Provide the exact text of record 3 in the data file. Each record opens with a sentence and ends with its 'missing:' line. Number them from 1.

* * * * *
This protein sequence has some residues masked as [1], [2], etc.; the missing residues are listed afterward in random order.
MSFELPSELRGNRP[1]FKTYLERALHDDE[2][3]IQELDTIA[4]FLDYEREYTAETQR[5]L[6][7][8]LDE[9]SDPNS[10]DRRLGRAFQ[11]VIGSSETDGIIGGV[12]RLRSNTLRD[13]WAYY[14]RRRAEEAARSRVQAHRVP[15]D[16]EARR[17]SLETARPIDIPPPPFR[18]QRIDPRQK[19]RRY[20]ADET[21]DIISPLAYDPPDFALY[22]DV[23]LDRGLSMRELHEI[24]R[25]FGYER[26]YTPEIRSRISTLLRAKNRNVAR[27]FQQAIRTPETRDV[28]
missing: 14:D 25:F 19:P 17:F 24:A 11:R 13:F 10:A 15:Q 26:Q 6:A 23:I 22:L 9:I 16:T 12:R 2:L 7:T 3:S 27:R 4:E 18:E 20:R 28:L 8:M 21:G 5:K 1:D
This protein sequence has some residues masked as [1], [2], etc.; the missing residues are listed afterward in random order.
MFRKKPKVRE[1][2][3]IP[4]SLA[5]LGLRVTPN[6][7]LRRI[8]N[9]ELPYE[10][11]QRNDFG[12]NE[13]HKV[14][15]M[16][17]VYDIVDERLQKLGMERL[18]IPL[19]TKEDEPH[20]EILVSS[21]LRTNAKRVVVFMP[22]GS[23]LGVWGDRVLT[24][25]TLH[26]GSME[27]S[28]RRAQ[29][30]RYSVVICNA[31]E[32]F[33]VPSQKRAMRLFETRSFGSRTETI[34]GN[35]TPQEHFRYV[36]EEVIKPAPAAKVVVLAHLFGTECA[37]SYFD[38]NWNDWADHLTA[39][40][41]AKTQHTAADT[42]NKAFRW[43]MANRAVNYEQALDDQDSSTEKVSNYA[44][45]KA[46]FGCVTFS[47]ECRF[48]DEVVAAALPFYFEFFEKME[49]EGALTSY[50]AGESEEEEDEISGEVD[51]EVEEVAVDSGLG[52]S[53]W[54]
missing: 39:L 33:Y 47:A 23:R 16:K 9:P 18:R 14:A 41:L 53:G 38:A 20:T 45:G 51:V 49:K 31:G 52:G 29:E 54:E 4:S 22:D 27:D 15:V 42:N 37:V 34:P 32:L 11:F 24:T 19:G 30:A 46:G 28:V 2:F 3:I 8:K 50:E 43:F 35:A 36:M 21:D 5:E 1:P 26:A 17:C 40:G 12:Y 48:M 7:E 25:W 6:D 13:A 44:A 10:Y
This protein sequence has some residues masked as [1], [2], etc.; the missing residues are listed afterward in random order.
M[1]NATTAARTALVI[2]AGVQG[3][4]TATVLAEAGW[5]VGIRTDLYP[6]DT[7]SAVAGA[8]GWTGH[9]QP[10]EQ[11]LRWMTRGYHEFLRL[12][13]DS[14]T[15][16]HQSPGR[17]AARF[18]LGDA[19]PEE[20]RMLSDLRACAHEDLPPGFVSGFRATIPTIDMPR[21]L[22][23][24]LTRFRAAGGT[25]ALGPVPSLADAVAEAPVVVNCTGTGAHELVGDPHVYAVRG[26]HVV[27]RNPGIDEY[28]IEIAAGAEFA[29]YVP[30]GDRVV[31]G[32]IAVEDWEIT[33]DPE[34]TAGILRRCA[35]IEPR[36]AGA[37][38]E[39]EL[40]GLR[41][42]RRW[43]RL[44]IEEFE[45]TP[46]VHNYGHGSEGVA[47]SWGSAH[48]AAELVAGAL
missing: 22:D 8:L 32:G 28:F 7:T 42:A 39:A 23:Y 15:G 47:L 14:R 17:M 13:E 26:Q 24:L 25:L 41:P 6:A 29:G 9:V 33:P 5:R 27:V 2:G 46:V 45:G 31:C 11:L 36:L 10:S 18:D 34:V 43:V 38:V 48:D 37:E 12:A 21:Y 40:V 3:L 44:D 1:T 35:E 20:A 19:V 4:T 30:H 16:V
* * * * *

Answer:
This protein sequence has some residues masked as [1], [2], etc.; the missing residues are listed afterward in random order.
M[1]NATTAARTALVI[2]AGVQG[3][4]TATVLAEAGW[5]VGIRTDLYP[6]DT[7]SAVAGA[8]GWTGH[9]QP[10]EQ[11]LRWMTRGYHEFLRL[12][13]DS[14]T[15][16]HQSPGR[17]AARF[18]LGDA[19]PEE[20]RMLSDLRACAHEDLPPGFVSGFRATIPTIDMPR[21]L[22][23][24]LTRFRAAGGT[25]ALGPVPSLADAVAEAPVVVNCTGTGAHELVGDPHVYAVRG[26]HVV[27]RNPGIDEY[28]IEIAAGAEFA[29]YVP[30]GDRVV[31]G[32]IAVEDWEIT[33]DPE[34]TAGILRRCA[35]IEPR[36]AGA[37][38]E[39]EL[40]GLR[41][42]RRW[43]RL[44]IEEFE[45]TP[46]VHNYGHGSEGVA[47]SWGSAH[48]AAELVAGAL
missing: 22:D 8:L 32:G 28:F 7:T 42:A 39:A 23:Y 15:G 47:L 14:R 17:M 13:E 26:Q 24:L 25:L 41:P 6:A 29:G 9:V 33:P 5:R 27:V 2:G 46:V 45:G 31:C 11:L 36:L 10:S 18:D 34:V 43:V 38:V 48:D 37:E 12:A 21:Y 40:V 3:L 44:D 1:T 35:E 20:A 19:V 4:T 30:H 16:V